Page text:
Life-history traits of the edible stinkbug, Encosternum delegorguei (Hem., Tessaratomidae), a traditional food in southern Africa

C. M. Dzerefos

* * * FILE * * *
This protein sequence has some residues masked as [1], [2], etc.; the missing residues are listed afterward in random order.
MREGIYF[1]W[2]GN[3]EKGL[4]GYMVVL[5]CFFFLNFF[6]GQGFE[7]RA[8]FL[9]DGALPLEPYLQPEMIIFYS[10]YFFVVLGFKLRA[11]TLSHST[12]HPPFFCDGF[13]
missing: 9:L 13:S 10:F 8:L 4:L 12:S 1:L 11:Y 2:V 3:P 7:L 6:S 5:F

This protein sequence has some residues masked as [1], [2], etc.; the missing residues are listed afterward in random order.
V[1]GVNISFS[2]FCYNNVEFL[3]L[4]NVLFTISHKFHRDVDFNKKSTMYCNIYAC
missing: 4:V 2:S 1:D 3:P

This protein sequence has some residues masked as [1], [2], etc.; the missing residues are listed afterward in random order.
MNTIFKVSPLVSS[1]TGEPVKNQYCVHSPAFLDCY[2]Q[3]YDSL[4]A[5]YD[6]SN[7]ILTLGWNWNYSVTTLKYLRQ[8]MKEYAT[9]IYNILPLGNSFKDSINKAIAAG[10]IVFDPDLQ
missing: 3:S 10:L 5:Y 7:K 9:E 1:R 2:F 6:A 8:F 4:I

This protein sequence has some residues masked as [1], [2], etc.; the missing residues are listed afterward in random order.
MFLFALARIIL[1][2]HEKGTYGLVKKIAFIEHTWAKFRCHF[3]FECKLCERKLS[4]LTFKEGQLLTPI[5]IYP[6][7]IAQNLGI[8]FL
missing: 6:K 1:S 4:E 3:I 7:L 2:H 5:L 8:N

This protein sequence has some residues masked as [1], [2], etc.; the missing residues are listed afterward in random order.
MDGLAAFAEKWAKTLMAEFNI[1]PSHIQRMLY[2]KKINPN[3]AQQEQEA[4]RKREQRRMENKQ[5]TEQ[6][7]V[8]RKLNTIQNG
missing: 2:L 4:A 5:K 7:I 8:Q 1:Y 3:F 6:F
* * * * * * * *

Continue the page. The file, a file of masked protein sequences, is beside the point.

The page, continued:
Abstract Little is known of the life history of the edible stinkbug, Encosternum delegorguei, although it is an important food for people living in north-eastern South Africa and southern Zimbabwe. The present study aimed to establish key elements influencing long-term sustainable harvesting. Outdoor insectaries of two sizes were constructed to observe: daily activity, utilization of plants, copulation, oviposition, eclosion and survival from May 2006 to February 2007. The rest of the annual life cycle was observed in the field in March and April 2007 and identified as univoltine. In autumn (May) E. delegorguei entered reproductive diapause and aggregated within the escarpment mist-belt where it survived the winter on vapour condensation without feeding. Monthly dissections showed that abdominal fat content was highest in June. In spring (September) E. delegorguei fed on sap of the trees Combretum imberbe, Combretum molle, Peltophorum africanum, to a lesser degree on Dodonaea viscosa and the grass Pennisetum clandestinum. Copulation occurred in October and November. An overall total of 1752 E. delegorguei eggs were laid by 103 females and incubation time averaged 18.7 ± 9.0 days (range 7,37) at outdoor temperature ranging from 11°C to 25°C. The mean number of eggs in 64 egg masses was 27.4 ± 13.9 (range of 2,56 eggs). Shade cloth (68.8%) was the most commonly used substrate for depositing eggs followed by P. clandestinum (12.5%), C. imberbe (7.8%), P. africanum (6.3%), D. viscosa (1.6%), C. molle (1.6%) and C. erythrophyllum (1.6%). The parasitoid wasp, Anastatus sp. (Hymenoptera: Eupelmidae) infected 57% of the eggs deposited by captive females. Availability of food plants in combination with parasitoid threat may be a reason for seasonal migration between overwintering sites within the mist-belt and summer oviposition sites. Diminishing harvests could be attributed to fuelwood harvesting of food plants in the summer sites. [source]